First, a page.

Why Are Surveys SOOOOOO Boring!!!


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Let me start by reminding people that I LOVE surveys. Sounds crazy, but it’s true. I love the amazing amount of data you can get in such a small space, the unending types of statistics you can run that reveal an unending number of ways to interpret the results. Bring on the reliability tests, factor and cluster analysis, regression, it’s all great stuff. But, many people, including myself, complain about the design of surveys. In many cases, they look horrible. Among other things, the grids make it difficult and annoying for participants to complete.
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So WHY do we set up surveys like this anyways? There’s one huge reason – that’s the way we’ve always done it. In the good old days, surveys were written on paper. You had only so much space to ask so many questions. You used your space wisely because every additional sheet of paper cost money to print and mail out and mail back and do data entry. Every single question was money. Enter the online world. It was soooo simple to transfer your paper survey over to an online survey. Twelve years ago, online page design worked about the same way as paper design. Basic HTML made it possible to set up grids. Click and drag images, and other fancy things, were pretty much out of the question, but no one had even contemplated them at that point. Even better, if you wanted to add a question to your survey now, you just did it. You didn’t have to print another page or pay more postage or pay for more data entry. Online was the be all and end all answer. If you want to be terribly bored about comparing the quality of offline and online data from ten years ago, just read my dissertation here. I did the HTML programming of all the horribly long grids myself.😀
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Part 2 of story. So ten years have passed. Surveys have grown to be ridiculously longer, and they still look the same as they did ten years ago. Once again, though, there is a very important reason for doing this. For some strange reason, the way you present or design a survey question has a scientifically substantiated impact on survey results. Let’s consider a grid question. If you design a grid question with the answer options going horizontally, you WILL get different results than if you ran the answers vertically. For example, if you always used to have top 2 box scores of 30%, you might get 20% or 40% using the other design. Now, change up the format of your grid question even more, perhaps bring it into 2009 and use some images, some click and drag, some easier to read fonts. Surprise, surprise, your results WILL be different than if you had run your survey using the tried and true grid format. It’s just fact.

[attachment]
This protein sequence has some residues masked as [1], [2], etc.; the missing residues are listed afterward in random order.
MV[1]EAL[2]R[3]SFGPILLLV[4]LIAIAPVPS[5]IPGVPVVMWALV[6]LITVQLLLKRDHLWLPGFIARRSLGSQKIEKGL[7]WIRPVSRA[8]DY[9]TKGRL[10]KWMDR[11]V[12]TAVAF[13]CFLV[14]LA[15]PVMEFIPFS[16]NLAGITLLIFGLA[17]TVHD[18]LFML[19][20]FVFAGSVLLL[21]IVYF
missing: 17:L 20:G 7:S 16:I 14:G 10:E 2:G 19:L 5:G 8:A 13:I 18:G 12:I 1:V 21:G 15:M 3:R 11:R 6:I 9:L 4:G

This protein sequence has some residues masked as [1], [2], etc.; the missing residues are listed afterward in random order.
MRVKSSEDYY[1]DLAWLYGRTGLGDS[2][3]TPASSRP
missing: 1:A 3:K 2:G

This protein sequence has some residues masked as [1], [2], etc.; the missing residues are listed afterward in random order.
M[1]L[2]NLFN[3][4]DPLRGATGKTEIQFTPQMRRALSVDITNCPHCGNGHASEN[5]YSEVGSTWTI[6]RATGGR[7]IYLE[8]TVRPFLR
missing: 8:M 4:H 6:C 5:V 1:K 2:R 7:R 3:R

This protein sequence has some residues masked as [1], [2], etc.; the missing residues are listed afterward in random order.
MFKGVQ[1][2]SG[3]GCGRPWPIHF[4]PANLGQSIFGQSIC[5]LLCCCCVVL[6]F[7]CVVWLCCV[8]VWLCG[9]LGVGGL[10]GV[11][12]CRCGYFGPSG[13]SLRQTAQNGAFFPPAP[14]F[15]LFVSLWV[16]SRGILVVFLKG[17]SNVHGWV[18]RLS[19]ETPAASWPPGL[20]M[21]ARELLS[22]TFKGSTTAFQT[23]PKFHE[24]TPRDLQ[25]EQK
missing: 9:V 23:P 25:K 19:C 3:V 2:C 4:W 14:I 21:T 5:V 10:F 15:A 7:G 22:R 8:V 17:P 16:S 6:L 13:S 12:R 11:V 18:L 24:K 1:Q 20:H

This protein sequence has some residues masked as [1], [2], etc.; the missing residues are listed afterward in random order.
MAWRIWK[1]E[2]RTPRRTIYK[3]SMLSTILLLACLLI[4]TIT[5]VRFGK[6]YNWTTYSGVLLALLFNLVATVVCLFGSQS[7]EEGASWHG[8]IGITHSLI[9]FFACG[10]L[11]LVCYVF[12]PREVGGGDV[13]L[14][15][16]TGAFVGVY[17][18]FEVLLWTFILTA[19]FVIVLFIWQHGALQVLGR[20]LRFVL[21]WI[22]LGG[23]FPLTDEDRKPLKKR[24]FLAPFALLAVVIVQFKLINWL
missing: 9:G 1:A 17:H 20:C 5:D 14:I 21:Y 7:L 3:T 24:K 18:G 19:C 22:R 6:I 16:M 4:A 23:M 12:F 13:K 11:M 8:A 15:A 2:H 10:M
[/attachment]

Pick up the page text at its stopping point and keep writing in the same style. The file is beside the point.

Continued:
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How do you get around this? Easy. Well, not easy, but certainly doable. Just refer to my previous post called How to Transition a Survey. Different application, exact same concept. We simply have to take the plunge. Decide on a new method that gives the quality of data needed, run the parallel tests, and leap into transition.
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  • 2 responses

    1. hi great you get superb data through surveys but yes a “conditions apply thing” in these mobile companies they make them is horrible.

    2. Maybe the solution to that are surveys that are tailored to individual respondents (when the form, content, mode of the survey are tailored to demographics, attitudes and lifestyle of the respondent)?

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